• Reply Sarah December 10, 2013 at 2:03 AM

    This is by far the most wonderful and excellent article/post I have read in (quite possibly) my entire life!!
    Thank you, thank you, thank you for it for so many reasons.
    I will share it near and far in the hope that we can help relieve others of the ‘guilt’, ‘dread’ and ‘shame’ involved with parenting instinctively.

    • Reply sweetmadeleine December 10, 2013 at 9:13 AM

      Wow! Thank you, Sarah! You just made my morning 🙂

      Sent from my iPhone


  • Reply L.A.C.E. December 10, 2013 at 12:14 PM

    Great article! I have four children and none of them slept the same. One child was up every hour for the first year and it turned out to be from a medical problem (obstructive sleep apnea), that required surgery which was finally done when he was four. I co-slept with all of my children and am looked at like a bad mom as I could have rolled on them in their sleep. While that is true. I modified my sleeping so that they slept in the crook of my arm, so I couldn’t move. I was pinned by them. It worked for us. We started crying it out after a year (and I started with nap times to ease them in, so the night didn’t seem so lonely), because I worked at night, and hubby is on meds and he can’t co-sleep. My 7-3yr old, sleep in their own beds now, but know if they have a nightmare they can always come hang out in my bed. It’s not every night, and some nights it’s all 3 (very uncomfy for me), but there is safety there. And in this big, scary world where to them we all look as big as The Friendly Giant, but don’t seem as friendly, knowing their parents will be there for them even if it’s giving up our precious sleep space, that’s what counts. Trust me, there has never been a child in the history of man who has been spoiled because their parents met their basic needs. And keeping your child feeling safe is one of the most basic.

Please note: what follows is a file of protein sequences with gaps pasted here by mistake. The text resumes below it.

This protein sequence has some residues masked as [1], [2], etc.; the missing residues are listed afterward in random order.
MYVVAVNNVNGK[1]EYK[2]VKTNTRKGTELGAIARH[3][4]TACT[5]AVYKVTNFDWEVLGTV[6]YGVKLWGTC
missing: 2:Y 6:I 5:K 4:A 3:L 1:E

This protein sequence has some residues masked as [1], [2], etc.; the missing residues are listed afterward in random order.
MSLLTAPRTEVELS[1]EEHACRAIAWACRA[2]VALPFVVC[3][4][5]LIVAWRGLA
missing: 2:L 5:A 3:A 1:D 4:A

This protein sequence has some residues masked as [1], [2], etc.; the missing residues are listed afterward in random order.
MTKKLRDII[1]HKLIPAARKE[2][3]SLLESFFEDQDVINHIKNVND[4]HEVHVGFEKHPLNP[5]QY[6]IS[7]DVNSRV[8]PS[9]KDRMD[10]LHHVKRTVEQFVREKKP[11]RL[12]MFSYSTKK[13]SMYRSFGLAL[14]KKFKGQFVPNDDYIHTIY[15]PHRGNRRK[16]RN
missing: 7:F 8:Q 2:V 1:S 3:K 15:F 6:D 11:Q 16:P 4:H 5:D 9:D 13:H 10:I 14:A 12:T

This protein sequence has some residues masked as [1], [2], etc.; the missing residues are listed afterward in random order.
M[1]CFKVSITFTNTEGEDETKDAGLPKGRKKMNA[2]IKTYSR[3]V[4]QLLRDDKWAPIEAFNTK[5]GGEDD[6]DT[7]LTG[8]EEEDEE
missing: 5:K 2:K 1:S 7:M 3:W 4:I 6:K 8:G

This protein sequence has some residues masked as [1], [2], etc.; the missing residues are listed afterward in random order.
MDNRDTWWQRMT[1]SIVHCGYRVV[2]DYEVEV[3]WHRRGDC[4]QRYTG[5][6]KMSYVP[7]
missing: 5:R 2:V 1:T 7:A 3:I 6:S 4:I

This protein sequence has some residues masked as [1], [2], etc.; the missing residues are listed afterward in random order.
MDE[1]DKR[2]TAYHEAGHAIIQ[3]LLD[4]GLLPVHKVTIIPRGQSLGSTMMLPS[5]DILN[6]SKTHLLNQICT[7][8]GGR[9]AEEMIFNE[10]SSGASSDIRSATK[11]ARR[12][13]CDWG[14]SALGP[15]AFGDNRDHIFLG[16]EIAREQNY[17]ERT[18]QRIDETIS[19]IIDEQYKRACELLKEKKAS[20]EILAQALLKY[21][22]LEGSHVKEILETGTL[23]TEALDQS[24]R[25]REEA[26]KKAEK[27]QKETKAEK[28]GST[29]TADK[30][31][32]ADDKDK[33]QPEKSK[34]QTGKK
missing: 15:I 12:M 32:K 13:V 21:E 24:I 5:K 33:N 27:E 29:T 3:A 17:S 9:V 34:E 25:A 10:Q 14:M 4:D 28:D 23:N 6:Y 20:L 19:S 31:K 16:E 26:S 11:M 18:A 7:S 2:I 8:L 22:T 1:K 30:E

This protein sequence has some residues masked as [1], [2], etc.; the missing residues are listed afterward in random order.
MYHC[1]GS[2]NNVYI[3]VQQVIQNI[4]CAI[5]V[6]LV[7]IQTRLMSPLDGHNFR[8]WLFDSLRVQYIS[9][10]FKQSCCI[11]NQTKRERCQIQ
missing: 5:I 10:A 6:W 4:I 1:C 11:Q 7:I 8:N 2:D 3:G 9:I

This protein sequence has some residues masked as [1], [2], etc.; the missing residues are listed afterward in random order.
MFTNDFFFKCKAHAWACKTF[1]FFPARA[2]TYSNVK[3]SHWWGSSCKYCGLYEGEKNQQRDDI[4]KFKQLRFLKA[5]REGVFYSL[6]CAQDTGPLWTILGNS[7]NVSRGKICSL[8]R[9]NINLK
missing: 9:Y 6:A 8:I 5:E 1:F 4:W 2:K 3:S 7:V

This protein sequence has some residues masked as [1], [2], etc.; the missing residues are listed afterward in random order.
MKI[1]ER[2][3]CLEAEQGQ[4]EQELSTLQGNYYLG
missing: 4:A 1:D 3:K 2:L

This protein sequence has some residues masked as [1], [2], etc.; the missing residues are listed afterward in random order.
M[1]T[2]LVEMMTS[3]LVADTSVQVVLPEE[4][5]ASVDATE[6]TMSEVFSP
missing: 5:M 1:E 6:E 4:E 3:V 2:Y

• Reply Website December 11, 2013 at 2:35 AM

    Pretty beneficial….look ahead to coming back again.

  • Reply Christine December 11, 2013 at 1:00 PM

    About the only thing I agree with is that all babies are different so you always have to tweak the approach you take. I don’t agree with anything else you wrote. That’s a load of garbage and it’s sad to see so many people agreeing with you. No wonder there are so many terrible sleepers out there. I only read one book (Healthy Sleep Habits, Happy Child) and it was great! The earlier sleep training is done (3 months is the best) the faster it is and the sooner you as a parent have regular full nights of sleep. It worked with all four of my children and eventually with my daycare babies too. Proper sleep is a life skill.

    • Reply Julie Stefek December 11, 2013 at 10:11 PM